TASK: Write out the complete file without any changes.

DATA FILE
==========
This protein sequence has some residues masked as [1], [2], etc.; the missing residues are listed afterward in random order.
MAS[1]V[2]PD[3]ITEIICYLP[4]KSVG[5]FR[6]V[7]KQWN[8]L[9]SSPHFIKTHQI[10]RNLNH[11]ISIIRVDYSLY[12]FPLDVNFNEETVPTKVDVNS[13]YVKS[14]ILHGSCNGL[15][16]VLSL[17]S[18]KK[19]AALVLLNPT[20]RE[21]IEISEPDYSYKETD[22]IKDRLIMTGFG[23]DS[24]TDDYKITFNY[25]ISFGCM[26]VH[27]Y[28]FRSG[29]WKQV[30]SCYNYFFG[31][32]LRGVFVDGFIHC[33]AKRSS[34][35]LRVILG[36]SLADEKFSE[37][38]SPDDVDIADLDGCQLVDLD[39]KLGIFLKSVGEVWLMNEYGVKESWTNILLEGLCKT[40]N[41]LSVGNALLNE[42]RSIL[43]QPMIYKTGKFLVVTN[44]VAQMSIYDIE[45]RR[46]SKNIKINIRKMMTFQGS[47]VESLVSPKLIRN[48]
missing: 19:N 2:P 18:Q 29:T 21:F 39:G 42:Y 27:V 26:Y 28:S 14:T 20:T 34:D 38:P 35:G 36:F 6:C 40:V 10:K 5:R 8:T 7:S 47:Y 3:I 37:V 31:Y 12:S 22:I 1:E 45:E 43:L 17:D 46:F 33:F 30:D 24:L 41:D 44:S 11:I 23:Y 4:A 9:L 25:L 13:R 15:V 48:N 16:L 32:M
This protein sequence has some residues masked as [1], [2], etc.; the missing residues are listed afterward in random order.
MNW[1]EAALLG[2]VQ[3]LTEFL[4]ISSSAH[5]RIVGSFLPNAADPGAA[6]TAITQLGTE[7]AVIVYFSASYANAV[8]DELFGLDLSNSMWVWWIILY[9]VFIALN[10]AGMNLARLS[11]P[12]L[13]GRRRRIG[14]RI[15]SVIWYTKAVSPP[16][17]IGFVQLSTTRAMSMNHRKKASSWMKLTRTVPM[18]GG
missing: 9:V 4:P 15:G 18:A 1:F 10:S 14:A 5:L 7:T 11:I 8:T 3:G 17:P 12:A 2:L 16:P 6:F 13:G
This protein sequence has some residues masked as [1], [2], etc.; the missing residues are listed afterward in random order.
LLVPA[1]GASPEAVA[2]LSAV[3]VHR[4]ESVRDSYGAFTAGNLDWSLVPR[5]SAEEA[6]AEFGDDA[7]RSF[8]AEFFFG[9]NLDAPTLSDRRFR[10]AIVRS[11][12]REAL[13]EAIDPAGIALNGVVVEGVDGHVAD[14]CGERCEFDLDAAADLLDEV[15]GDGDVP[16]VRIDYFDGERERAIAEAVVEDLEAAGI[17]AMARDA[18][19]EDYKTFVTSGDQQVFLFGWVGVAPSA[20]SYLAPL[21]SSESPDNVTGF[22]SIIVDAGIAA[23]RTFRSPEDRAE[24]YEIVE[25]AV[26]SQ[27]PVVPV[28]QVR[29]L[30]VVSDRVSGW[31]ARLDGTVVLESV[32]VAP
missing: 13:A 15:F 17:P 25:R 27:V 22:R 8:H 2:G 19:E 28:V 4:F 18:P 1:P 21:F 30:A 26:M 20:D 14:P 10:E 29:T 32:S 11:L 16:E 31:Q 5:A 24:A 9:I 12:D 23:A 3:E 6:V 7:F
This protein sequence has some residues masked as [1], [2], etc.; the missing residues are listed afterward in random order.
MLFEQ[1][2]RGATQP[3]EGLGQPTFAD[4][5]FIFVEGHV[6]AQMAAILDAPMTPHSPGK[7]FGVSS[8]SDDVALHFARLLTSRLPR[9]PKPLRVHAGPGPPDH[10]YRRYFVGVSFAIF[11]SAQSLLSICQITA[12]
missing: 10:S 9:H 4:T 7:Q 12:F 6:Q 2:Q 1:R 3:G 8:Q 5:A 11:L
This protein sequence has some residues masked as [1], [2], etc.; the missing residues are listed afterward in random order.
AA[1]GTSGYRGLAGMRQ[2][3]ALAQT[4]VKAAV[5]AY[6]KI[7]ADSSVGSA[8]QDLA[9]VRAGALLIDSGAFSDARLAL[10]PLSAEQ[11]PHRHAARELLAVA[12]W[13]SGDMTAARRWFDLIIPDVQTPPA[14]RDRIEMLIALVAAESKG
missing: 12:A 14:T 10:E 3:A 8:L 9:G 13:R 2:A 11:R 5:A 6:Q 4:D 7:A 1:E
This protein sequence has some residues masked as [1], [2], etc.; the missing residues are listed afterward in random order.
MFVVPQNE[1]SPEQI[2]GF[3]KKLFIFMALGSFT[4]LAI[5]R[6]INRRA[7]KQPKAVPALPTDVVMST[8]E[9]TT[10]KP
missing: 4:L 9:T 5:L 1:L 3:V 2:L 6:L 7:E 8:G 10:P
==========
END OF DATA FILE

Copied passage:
This protein sequence has some residues masked as [1], [2], etc.; the missing residues are listed afterward in random order.
MAS[1]V[2]PD[3]ITEIICYLP[4]KSVG[5]FR[6]V[7]KQWN[8]L[9]SSPHFIKTHQI[10]RNLNH[11]ISIIRVDYSLY[12]FPLDVNFNEETVPTKVDVNS[13]YVKS[14]ILHGSCNGL[15][16]VLSL[17]S[18]KK[19]AALVLLNPT[20]RE[21]IEISEPDYSYKETD[22]IKDRLIMTGFG[23]DS[24]TDDYKITFNY[25]ISFGCM[26]VH[27]Y[28]FRSG[29]WKQV[30]SCYNYFFG[31][32]LRGVFVDGFIHC[33]AKRSS[34][35]LRVILG[36]SLADEKFSE[37][38]SPDDVDIADLDGCQLVDLD[39]KLGIFLKSVGEVWLMNEYGVKESWTNILLEGLCKT[40]N[41]LSVGNALLNE[42]RSIL[43]QPMIYKTGKFLVVTN[44]VAQMSIYDIE[45]RR[46]SKNIKINIRKMMTFQGS[47]VESLVSPKLIRN[48]
missing: 19:N 2:P 18:Q 29:T 21:F 39:G 42:Y 27:V 26:Y 28:S 14:T 20:T 34:D 38:P 35:G 36:F 6:C 40:V 10:K 5:R 8:T 7:S 47:Y 3:I 37:V 31:Y 12:S 22:I 1:E 45:E 43:L 17:D 46:F 33:F 30:D 24:L 41:D 44:S 11:I 23:Y 4:A 9:L 25:L 13:R 15:V 48:N 16:L 32:M
This protein sequence has some residues masked as [1], [2], etc.; the missing residues are listed afterward in random order.
MNW[1]EAALLG[2]VQ[3]LTEFL[4]ISSSAH[5]RIVGSFLPNAADPGAA[6]TAITQLGTE[7]AVIVYFSASYANAV[8]DELFGLDLSNSMWVWWIILY[9]VFIALN[10]AGMNLARLS[11]P[12]L[13]GRRRRIG[14]RI[15]SVIWYTKAVSPP[16][17]IGFVQLSTTRAMSMNHRKKASSWMKLTRTVPM[18]GG
missing: 9:V 4:P 15:G 18:A 1:F 10:S 14:A 5:L 7:T 11:I 8:T 3:G 17:P 12:A 2:L 16:P 6:F 13:G
This protein sequence has some residues masked as [1], [2], etc.; the missing residues are listed afterward in random order.
LLVPA[1]GASPEAVA[2]LSAV[3]VHR[4]ESVRDSYGAFTAGNLDWSLVPR[5]SAEEA[6]AEFGDDA[7]RSF[8]AEFFFG[9]NLDAPTLSDRRFR[10]AIVRS[11][12]REAL[13]EAIDPAGIALNGVVVEGVDGHVAD[14]CGERCEFDLDAAADLLDEV[15]GDGDVP[16]VRIDYFDGERERAIAEAVVEDLEAAGI[17]AMARDA[18][19]EDYKTFVTSGDQQVFLFGWVGVAPSA[20]SYLAPL[21]SSESPDNVTGF[22]SIIVDAGIAA[23]RTFRSPEDRAE[24]YEIVE[25]AV[26]SQ[27]PVVPV[28]QVR[29]L[30]VVSDRVSGW[31]ARLDGTVVLESV[32]VAP
missing: 13:A 15:F 17:P 25:R 27:V 22:R 8:H 2:G 19:E 28:V 4:F 18:P 1:P 21:F 30:A 26:M 20:D 14:P 10:E 29:T 32:S 11:L 16:E 31:Q 5:A 24:A 9:I 12:D 23:A 3:E 6:V 7:F
This protein sequence has some residues masked as [1], [2], etc.; the missing residues are listed afterward in random order.
MLFEQ[1][2]RGATQP[3]EGLGQPTFAD[4][5]FIFVEGHV[6]AQMAAILDAPMTPHSPGK[7]FGVSS[8]SDDVALHFARLLTSRLPR[9]PKPLRVHAGPGPPDH[10]YRRYFVGVSFAIF[11]SAQSLLSICQITA[12]
missing: 10:S 9:H 4:T 7:Q 12:F 6:Q 2:Q 1:R 3:G 8:Q 5:A 11:L
This protein sequence has some residues masked as [1], [2], etc.; the missing residues are listed afterward in random order.
AA[1]GTSGYRGLAGMRQ[2][3]ALAQT[4]VKAAV[5]AY[6]KI[7]ADSSVGSA[8]QDLA[9]VRAGALLIDSGAFSDARLAL[10]PLSAEQ[11]PHRHAARELLAVA[12]W[13]SGDMTAARRWFDLIIPDVQTPPA[14]RDRIEMLIALVAAESKG
missing: 12:A 14:T 10:E 3:A 8:L 9:G 13:R 2:A 11:R 5:A 6:Q 4:D 7:A 1:E
This protein sequence has some residues masked as [1], [2], etc.; the missing residues are listed afterward in random order.
MFVVPQNE[1]SPEQI[2]GF[3]KKLFIFMALGSFT[4]LAI[5]R[6]INRRA[7]KQPKAVPALPTDVVMST[8]E[9]TT[10]KP
missing: 4:L 9:T 5:L 1:L 3:V 2:L 6:L 7:E 8:G 10:P